WASHINGTON -- The Republicans who created a prescription-drug benefit for Medicare four years ago said private health insurers would be more efficient than the federal government at providing the coverage. Now Democrats say they have proof that isn't the case.
A new analysis, compiled by congressional investigators at the request of Rep. Henry Waxman (D., Calif.) and set to be released in the coming week, said private insurers selling Medicare-funded drug coverage aren't getting "significant" discounts from drug makers and that the discounts they receive aren't always shared with Medicare beneficiaries.
The report said taxpayers and Medicare beneficiaries would have saved almost $15 billion this year if the drug plans had administrative costs similar to traditional Medicare's hospital and physician coverage, and discounts on drugs similar to those obtained by the government in Medicaid, the state-federal program for the poor.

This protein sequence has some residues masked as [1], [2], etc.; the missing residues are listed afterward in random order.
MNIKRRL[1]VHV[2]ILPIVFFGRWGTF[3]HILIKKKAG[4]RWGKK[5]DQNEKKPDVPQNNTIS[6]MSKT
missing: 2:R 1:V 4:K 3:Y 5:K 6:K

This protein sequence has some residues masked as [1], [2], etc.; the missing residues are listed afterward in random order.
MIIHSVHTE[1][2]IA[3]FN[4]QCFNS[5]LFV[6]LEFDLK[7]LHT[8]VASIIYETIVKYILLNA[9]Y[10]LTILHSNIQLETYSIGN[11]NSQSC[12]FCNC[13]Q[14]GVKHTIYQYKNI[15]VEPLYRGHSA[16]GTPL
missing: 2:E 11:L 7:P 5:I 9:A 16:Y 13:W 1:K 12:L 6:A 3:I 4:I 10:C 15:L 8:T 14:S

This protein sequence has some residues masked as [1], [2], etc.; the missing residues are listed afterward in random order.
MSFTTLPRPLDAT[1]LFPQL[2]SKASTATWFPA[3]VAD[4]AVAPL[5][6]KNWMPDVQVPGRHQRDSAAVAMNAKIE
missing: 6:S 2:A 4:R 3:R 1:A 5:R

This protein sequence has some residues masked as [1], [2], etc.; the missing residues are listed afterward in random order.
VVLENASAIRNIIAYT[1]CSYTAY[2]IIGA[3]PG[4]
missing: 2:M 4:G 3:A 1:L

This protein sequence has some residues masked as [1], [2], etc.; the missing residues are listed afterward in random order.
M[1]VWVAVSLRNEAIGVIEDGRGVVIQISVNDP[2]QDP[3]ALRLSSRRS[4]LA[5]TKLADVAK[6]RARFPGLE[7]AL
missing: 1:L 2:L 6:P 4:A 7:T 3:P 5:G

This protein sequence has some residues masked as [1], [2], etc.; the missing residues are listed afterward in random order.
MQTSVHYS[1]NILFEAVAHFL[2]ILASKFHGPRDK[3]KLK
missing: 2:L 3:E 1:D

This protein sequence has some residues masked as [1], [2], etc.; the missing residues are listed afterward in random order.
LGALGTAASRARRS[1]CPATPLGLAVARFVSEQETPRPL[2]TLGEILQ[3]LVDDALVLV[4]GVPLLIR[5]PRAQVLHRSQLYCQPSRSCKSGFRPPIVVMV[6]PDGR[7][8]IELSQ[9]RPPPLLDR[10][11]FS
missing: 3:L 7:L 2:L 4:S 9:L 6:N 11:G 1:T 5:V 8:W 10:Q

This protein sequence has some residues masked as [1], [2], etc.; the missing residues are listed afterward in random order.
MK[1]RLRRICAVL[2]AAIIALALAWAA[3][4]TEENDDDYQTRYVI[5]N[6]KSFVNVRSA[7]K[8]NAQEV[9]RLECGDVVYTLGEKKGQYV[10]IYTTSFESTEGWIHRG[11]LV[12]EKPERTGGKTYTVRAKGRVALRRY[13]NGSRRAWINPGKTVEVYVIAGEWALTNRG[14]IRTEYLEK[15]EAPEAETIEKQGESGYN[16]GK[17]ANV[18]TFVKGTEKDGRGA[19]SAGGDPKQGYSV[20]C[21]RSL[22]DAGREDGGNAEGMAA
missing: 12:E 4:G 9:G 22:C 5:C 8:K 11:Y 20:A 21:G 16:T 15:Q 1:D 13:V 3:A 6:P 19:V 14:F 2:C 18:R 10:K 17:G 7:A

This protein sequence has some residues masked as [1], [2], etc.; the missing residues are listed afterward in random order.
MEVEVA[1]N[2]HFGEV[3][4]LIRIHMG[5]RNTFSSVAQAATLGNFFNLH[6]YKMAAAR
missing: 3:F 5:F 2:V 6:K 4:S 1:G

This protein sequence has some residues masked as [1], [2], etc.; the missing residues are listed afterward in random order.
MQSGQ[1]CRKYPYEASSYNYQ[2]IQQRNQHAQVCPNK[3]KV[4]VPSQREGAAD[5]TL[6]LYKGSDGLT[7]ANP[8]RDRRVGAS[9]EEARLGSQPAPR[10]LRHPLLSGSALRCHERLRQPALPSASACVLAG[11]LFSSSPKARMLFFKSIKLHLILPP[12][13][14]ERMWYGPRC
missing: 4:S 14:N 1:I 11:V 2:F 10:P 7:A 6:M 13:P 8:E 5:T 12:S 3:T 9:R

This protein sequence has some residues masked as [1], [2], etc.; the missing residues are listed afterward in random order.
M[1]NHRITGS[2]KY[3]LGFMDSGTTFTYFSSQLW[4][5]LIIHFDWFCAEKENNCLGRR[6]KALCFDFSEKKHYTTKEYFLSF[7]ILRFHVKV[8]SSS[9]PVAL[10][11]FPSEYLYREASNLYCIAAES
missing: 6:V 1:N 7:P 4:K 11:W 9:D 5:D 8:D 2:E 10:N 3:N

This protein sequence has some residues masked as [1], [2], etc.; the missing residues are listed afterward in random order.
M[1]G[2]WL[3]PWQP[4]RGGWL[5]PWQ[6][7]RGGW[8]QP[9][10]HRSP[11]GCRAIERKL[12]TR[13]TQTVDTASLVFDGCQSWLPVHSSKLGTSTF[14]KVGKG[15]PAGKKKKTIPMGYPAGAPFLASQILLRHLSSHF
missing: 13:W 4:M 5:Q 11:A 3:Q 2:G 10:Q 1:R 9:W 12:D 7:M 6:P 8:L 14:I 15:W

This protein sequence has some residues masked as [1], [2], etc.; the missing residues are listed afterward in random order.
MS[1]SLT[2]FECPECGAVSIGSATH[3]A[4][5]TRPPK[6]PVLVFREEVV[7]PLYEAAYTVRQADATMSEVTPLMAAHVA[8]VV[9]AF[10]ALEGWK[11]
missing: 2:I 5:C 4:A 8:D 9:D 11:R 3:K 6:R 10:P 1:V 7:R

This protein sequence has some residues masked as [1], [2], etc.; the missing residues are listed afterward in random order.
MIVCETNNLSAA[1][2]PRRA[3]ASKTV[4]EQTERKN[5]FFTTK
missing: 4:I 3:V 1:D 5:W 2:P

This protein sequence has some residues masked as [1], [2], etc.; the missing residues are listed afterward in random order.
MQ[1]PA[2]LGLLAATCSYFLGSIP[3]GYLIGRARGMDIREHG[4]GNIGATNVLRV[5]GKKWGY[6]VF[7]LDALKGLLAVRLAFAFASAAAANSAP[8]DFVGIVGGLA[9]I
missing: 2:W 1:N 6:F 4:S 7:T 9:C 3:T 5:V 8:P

The analysis is likely to touch off debate on Capitol Hill over changes that many Democrats want to make to the Medicare drug program. These include giving the government authority to bargain with drug makers for lower prices and reducing out-of-pocket costs for beneficiaries.